McKinstry et al's (4) comment in the Editorial was: "Telephone first systems alone will not solve the perennial problem of ensuring timely, safe, effective, and equitable access to primary care when demand is increasing and resources are not". They claim: “Policy makers should reconsider their unequivocal support for these systems”.
These conclusions could be conceptually biased by the lack of training for telephone call handlers and this should address future research.
As Newbould et al do not provide details about training, we wrote last 16 October to the commercial companies involved in the study to know how they train their call handlers: one has not yet answered and one answered they offer an e-learning program of about 2 hours, scenarios and examples presented by GPs.
The problem of the training of telephone call handlers has been known for at least 10 years(5) and was the topic of our Cochrane review(6) showing no evidence on how to train clinicians in order to improve their telephone consultation skills and the effect on patient outcomes.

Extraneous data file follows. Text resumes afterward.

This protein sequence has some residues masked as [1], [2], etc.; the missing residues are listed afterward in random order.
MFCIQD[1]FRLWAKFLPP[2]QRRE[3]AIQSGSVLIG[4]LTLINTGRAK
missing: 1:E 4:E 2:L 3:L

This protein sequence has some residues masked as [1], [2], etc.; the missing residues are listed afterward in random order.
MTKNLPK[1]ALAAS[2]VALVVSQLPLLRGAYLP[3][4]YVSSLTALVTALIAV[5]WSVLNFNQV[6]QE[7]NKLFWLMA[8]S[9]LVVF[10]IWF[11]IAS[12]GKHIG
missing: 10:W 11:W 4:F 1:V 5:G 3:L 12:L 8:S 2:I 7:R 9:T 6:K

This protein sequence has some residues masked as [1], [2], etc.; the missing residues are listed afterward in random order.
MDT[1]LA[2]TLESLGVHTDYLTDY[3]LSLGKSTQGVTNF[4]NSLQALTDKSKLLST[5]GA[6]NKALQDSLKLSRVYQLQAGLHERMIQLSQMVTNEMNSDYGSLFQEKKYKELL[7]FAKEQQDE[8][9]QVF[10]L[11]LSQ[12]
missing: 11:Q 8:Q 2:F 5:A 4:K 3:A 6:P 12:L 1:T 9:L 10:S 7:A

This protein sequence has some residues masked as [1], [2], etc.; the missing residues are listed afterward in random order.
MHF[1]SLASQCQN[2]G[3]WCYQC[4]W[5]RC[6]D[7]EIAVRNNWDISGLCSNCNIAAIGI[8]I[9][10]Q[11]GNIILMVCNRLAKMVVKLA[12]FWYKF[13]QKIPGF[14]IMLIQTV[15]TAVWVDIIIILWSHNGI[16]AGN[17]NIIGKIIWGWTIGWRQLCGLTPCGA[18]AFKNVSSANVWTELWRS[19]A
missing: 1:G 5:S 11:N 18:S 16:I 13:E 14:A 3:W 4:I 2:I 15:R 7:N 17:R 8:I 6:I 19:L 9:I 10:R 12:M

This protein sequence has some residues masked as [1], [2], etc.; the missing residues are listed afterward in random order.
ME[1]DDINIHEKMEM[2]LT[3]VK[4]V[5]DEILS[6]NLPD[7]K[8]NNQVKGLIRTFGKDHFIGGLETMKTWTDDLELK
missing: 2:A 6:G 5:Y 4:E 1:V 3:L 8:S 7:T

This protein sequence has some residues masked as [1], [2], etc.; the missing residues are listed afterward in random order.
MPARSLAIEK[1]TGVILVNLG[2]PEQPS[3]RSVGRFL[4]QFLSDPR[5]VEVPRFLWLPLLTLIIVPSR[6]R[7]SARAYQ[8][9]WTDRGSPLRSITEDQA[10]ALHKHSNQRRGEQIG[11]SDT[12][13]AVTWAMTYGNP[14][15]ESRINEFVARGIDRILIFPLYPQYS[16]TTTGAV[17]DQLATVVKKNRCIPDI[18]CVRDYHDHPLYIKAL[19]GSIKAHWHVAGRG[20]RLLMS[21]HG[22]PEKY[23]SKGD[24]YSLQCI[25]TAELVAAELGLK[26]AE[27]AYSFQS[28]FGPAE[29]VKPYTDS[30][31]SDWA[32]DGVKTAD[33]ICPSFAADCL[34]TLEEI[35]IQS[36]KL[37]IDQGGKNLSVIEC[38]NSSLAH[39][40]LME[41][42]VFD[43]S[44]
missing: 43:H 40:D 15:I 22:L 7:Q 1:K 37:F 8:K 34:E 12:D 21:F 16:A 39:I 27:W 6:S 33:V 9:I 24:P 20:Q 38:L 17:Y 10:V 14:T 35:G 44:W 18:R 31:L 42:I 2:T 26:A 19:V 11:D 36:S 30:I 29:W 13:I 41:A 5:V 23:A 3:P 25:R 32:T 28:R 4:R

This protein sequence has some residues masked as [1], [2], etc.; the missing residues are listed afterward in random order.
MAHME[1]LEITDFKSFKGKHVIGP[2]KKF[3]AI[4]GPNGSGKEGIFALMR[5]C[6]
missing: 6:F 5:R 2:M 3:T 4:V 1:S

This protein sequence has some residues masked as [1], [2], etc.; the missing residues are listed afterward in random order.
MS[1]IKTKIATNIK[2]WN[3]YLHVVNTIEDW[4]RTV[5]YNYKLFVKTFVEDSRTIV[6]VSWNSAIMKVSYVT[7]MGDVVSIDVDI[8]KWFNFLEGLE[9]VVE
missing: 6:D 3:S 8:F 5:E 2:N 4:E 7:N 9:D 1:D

At the same time the studies by Derkx et al(7,8) and Pasini et al(9) showed how poor the quality of telephone consultation could be both from clinical and relational point of view. Evidence coming from the Esteem trial shows also that professional characteristics are related to call dispositions because nurses who reported feeling 'more prepared' for the role were more likely to manage the call definitively.
So, how sure are we that the increase in telephone consultations detected in Newbould et al's study and in the Esteem trial(10) is not due to a lack of training and inability to manage the call definitively?